New CRC Coates to look at utopian visions

Over the years, many immigrants to Canada – pioneers included – arrived filled with dreams of a better world. Newly appointed York Professor Colin Coates has plans to examine these dreams in their historical context.

Coates has been awarded a Canada Research Chair (tier 2) to examine attempts in Canada to create idealized social and political environments. As CRC in Canadian Cultural Landscapes, he will examine Canadian utopian visions of society in an international context.

In making the CRC announcement Industry Minister Allan Rock said, “Today, we are celebrating the strategic partnership between York University, the Canada Research Chairs Program and the Canada Foundation for Innovation.”

Coates notes that contemporary ideas about identity, race and gender in colonized countries like Canada are shaped as much by the colonial society as the colonizing states. “My goal with this research is to understand the broad historical context within which Canadians found it possible to imagine better worlds,” he said.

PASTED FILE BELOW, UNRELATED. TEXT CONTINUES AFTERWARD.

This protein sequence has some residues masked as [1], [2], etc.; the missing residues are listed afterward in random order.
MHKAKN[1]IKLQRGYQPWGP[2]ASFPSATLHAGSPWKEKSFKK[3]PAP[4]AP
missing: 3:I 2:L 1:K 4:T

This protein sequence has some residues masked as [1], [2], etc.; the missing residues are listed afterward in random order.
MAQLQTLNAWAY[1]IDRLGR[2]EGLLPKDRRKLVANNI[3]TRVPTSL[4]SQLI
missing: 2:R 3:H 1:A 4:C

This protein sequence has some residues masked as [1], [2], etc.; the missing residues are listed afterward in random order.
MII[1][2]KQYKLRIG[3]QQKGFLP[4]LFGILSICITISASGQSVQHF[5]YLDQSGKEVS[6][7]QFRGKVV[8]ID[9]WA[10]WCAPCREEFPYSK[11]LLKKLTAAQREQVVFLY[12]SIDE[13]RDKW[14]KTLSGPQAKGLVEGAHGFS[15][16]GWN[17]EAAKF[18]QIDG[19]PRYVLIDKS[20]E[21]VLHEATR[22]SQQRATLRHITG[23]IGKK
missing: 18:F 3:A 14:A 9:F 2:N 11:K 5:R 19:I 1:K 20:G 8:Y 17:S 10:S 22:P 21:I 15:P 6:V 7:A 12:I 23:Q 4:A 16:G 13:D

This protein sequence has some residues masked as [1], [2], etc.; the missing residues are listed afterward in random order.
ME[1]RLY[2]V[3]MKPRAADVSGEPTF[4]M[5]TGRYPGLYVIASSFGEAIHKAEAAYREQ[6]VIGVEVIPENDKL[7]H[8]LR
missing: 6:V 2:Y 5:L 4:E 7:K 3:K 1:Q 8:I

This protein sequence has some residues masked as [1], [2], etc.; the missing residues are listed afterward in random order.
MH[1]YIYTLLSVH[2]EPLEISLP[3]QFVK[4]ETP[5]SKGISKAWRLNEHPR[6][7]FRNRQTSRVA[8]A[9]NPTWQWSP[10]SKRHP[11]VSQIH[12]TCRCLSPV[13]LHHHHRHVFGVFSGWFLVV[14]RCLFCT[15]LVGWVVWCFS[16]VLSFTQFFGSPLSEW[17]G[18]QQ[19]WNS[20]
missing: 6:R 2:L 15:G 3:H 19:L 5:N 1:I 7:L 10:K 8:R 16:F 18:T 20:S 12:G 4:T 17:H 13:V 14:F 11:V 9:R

The utopian impulse is evident in Canadian literature and in many instances in Canadian history. These include the Iroquois Confederacy, the Catholic counter-reformation settlement of Ville-Marie in 17th century Quebec, the free African-Canadian model villages in southern Ontario in the 1840s and 1850s, and the Finnish socialist communities on coastal British Columbia.

A graduate of York University, Coates recently served as director of Europe’s oldest centre for Canadian studies at the University of Edinburgh. He is known for his study of the role played by women and Aboriginal peoples in Canadian popular history. His book, Heroines and History, with Cecilia Morgan, received an honourable mention for this year’s Sir John A. Macdonald Prize, the top award in Canadian history. It is an analysis of the historical portrayals of Canadian heroines Madeleine de VerchPres and Laura Secord, symbols of French-Canadian and English-Canadian identity and nationalism.

Coates believes that Canadian geography has been a strong force in shaping cultural expression as Canadians attempt to make sense of the physical resources available to them. The Chair in Canadian Cultural Landscapes will be located at Glendon College, York University’s bilingual campus, and will promote international, cross-disciplinary research on Canada’s national culture.